Pamiętam kiedy w sklepach na wsi tylko mieli biały lub żółty ser. Żółty ser z świeżym pomidorem zawsze był najlepszy wybór na wędrówkę w Tatrach!
When I went to Poland, I was surprised that in Poland people think that yellow and white cheese is somehow different in some significant way. Usually one just has food coloring and the other doesn't. I guess to Poles yellow cheese is more like a cheap processed cheese. Which is usually the case, but I found it odd that they are differentiated in this way.
That's because they are and in very significant way, that doesn't have anything to do with (artificial or otherwise) food colouring – while the distinction is no longer fully observed, so things are getting more complicated, the original distinction in Polish language was between sour-milk type cheeses(„białe sery”) and rennet(„podpuszczka”) based ones(„żółte sery”).
Nevertheless, the distinction is getting lost, as more and more Poles no longer can recognise the difference between „sery białe” and „sery podpuszczkowe”, because they live in cities these days, and never produced any cheese whatsoever in their entire lives. ;)
BTW, most „żółte sery” sold in Europe(EU) are not artificially coloured in any way, because they are functioning under PDO(Protected Designation of Orgin) law and therefore can't deviate from the original recipe that usually was devised centuries before any artificial colouring was invented – their colouring is due to rennet used.
Also, most(but not all) things that are sold in US under the name 'cheese' are things that in Poland would be called „ser topiony” or (colloquially, especially by foodies) „plastik”, which is a different beast entirely. ;)
You know so much about cheese o.o
I guess it depends on the product… But there are many really good American cheeses that I really wish I could find in Poland. In fact, I miss queso and Monterey Jack so much I would like to learn how to make it xD
"Are you buying sour milk- or rennet-based cheese?" was not accepted as an answer.
Thank you, that answered my query. I must try some Polish cheeses. In Britain cheeses come in all shades between white and yellow so the distinction is alien to us.
In Polish they are totally different, as it actually should be rather translated as "cottage cheese". Another word is "twaróg".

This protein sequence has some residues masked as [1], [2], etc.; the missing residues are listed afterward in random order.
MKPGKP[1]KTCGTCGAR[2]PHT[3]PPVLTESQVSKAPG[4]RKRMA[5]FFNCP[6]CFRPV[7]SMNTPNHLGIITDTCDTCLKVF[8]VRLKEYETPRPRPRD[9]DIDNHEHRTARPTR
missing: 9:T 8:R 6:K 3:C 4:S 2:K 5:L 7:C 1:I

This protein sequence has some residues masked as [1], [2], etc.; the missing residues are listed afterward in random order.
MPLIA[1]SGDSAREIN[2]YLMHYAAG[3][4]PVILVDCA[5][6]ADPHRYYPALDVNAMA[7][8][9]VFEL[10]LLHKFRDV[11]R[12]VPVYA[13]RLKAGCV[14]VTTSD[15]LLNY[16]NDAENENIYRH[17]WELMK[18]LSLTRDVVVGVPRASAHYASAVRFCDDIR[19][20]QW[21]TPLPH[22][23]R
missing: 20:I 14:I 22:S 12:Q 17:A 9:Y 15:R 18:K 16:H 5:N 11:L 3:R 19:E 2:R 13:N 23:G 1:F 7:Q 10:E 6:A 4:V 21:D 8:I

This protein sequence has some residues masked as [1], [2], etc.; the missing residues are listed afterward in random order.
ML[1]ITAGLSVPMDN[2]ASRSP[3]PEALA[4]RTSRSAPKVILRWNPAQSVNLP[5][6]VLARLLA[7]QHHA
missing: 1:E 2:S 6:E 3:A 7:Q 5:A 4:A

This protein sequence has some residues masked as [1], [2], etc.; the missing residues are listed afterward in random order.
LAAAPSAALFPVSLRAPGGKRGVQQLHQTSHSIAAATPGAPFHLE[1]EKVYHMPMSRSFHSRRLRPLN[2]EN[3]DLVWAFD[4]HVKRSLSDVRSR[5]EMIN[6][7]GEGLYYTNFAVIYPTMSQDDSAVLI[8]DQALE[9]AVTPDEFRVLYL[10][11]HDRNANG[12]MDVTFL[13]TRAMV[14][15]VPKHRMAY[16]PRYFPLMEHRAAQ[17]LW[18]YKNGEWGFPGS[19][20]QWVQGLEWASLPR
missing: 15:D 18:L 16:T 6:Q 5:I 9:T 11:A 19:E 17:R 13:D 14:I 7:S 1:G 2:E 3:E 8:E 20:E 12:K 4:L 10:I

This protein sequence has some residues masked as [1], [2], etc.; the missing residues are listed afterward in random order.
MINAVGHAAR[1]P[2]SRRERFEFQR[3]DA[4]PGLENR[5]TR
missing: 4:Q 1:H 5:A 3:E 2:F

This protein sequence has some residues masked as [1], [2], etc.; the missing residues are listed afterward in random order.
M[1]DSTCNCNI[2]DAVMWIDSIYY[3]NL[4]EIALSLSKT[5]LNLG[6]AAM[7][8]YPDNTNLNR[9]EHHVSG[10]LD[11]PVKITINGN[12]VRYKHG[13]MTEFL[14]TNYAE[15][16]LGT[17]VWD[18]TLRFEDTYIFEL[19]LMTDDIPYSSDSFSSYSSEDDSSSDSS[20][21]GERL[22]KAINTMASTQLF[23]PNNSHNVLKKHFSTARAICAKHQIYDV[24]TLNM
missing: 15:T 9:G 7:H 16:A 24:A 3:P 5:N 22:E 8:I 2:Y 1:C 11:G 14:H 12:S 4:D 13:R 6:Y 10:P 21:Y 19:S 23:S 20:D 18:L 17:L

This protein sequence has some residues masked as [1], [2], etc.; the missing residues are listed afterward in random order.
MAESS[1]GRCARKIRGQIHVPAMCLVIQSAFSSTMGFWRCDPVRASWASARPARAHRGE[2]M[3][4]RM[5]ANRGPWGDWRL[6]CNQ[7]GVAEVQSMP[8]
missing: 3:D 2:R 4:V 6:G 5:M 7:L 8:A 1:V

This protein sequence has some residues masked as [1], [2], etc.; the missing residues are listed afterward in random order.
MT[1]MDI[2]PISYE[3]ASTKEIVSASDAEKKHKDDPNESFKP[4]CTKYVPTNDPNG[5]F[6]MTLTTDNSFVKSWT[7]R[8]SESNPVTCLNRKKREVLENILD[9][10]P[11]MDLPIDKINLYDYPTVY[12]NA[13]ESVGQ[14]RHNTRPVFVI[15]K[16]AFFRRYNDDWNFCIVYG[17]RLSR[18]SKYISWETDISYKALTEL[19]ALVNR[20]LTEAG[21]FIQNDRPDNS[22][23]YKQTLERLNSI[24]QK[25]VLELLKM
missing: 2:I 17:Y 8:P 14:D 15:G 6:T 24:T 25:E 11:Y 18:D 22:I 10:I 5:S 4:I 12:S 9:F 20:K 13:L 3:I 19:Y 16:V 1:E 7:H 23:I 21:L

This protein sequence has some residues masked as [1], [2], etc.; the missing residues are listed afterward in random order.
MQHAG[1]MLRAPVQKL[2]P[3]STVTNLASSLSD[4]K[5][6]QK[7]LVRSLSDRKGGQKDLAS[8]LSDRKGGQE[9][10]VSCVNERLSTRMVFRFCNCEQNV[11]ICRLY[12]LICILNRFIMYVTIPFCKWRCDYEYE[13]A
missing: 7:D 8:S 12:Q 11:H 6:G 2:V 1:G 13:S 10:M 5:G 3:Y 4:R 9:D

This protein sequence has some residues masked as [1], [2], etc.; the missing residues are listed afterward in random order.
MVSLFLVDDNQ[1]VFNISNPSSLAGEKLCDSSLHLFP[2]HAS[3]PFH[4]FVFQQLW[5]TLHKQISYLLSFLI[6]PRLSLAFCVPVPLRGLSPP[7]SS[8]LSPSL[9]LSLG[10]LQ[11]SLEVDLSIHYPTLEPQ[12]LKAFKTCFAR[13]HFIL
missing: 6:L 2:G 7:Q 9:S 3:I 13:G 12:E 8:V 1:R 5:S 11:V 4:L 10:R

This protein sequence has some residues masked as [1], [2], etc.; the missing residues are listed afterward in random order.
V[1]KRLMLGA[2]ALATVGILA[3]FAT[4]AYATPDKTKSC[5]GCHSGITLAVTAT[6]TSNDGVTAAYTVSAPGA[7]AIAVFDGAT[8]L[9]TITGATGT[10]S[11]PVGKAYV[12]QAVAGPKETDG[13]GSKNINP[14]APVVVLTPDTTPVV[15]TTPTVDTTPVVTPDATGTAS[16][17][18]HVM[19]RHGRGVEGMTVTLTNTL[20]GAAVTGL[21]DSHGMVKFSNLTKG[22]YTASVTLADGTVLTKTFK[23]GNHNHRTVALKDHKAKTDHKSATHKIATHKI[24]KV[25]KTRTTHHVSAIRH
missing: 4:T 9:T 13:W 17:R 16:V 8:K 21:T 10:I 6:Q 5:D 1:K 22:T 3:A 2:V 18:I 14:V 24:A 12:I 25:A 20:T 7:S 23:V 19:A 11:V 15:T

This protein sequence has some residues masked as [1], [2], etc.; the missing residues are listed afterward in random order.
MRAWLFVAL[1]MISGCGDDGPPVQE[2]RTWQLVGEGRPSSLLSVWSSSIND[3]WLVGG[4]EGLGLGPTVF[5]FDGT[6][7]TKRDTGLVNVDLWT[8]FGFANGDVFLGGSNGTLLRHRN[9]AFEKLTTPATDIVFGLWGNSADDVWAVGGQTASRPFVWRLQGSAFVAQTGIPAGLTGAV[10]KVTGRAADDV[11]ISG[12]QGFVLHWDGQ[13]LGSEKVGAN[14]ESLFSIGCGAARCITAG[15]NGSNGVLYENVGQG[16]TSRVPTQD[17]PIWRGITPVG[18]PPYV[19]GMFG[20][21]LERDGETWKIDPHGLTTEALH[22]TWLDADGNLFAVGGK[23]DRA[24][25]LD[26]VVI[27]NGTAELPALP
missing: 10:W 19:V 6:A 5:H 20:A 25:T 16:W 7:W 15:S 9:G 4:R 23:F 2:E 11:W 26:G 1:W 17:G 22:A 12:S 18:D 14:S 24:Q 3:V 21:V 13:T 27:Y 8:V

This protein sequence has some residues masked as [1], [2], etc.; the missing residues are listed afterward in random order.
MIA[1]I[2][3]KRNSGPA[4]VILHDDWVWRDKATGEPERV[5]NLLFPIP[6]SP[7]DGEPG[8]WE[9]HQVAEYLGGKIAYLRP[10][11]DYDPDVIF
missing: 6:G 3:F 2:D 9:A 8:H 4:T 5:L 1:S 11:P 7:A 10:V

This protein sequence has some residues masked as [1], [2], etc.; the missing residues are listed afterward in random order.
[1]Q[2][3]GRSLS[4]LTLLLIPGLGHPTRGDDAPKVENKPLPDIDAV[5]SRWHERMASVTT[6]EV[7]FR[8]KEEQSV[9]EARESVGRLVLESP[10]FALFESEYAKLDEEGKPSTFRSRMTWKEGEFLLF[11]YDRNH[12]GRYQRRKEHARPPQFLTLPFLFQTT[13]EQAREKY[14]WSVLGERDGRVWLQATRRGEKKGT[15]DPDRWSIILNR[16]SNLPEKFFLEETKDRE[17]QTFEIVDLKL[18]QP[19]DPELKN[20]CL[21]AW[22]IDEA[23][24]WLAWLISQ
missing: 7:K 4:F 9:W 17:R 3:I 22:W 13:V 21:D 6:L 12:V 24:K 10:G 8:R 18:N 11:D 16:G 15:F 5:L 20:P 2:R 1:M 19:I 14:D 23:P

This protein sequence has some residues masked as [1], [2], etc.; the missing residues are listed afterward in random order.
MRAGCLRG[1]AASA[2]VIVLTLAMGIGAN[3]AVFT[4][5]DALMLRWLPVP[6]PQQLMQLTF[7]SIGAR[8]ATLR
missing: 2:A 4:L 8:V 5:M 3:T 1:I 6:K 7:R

When you check English Wikipedia for "White cheese", ours is under "Quark".
This is correct. One never knew what kind of "yellow" cheese the store had in stock that day (Swiss, cheddar, Gruyere, etc.), but one always knew that yellow cheese was more solid, while white cheese would have the consistency of a farmer's or a cottage cheese.
The weird thing is that in the US, Swiss is always white because it has no food coloring added. Cheddar may or may not be white, usually depending on the quality (and price). Even when I am in Poland, I usually eat more "white cheese", like a good cheddar or whatever the "salami" cheese actually is.
They aren't really different, some just have food coloring. If you get a high quality cheddar, Parmesan, mozzarella, or many other cheese, they are white (or, well, at least whiter than they are yellow)
you don't get it. have you tried Polish "ser biały"?
I would say all cheeses you said are "ser żółty", some "foreign" fresh cheeses would be considered "ser biały" as well.
So is it a misnomer? Is Parmesan yellow cheese? Are both of these cheeses yellow? http://www.biteofthebest.com/wp-content/uploads/ShpChedAm_Fruit.jpg
If it is a misnomer and just distinguishes between "normal" cheese and others like cottage cheese, then that would make sense. I guess that is why people are so confused when talking about cheese colors and kinds of cheese.
yes all of them are definitely "yellow".
And in my research about cheese I've found out that French cheese that we call "fromage" (also considered a kind of white cheeses in Poland), is called "Fromage blanc" which literally means "white cheese" too.
Other cheeses that fit "ser biały" group are mascarpone, cottage cheese.
Ah! That explains it! It is not yellow in the literal sense, that is merely the term used! In English, that is not the same. That is probably important to note for this particular question.
Thank you for your help figuring that one out.
Now I really want to go to the store and get some pepper jack cheese :( It is my favorite cheese and is Monterey jack with some peppers in it
Apparently yes, although I'm not sure if I have ever heard about it.
I would rather say "ser pleśniowy". I'm not sure if that's exactly the same thing, but Wikipedia lists Gorgonzola and Roquefort both for "niebieski ser" and "ser pleśniowy".
"pleśniowy" comes from "pleśń" = "mold".
So that would literally be "mouldy cheese", right? Then what's the distinction between blue cheese and cheese that's going bad and growing mildew?
Hey there....it appears this one could be updated. I entered: "You buy white or yellow cheese? " and it counted it wrong :(
We usually accept your "do-less" answers because without "czy" the sentence could be understood as a 'surprised question', but here... using "czy" for "or" really makes it clear that it's a real A/B question.
That grammar in English is incorrect. As an interrogative it requires the word "Do." If it were a statement you could say "You buy white or yellow cheese." But in that case the Polish would probably be "Kupujesz biały lub żółty ser."
Why not: "You are buying white or yellow cheese?" That's a prefectly grammatical way to put this question, I think.
Does biały ser correspond (roughly) to "fresh cheese" and żółty ser "aged cheese"?
Hmm... I think so? Quick googling seems to confirm, but I don't know much about cheese myself.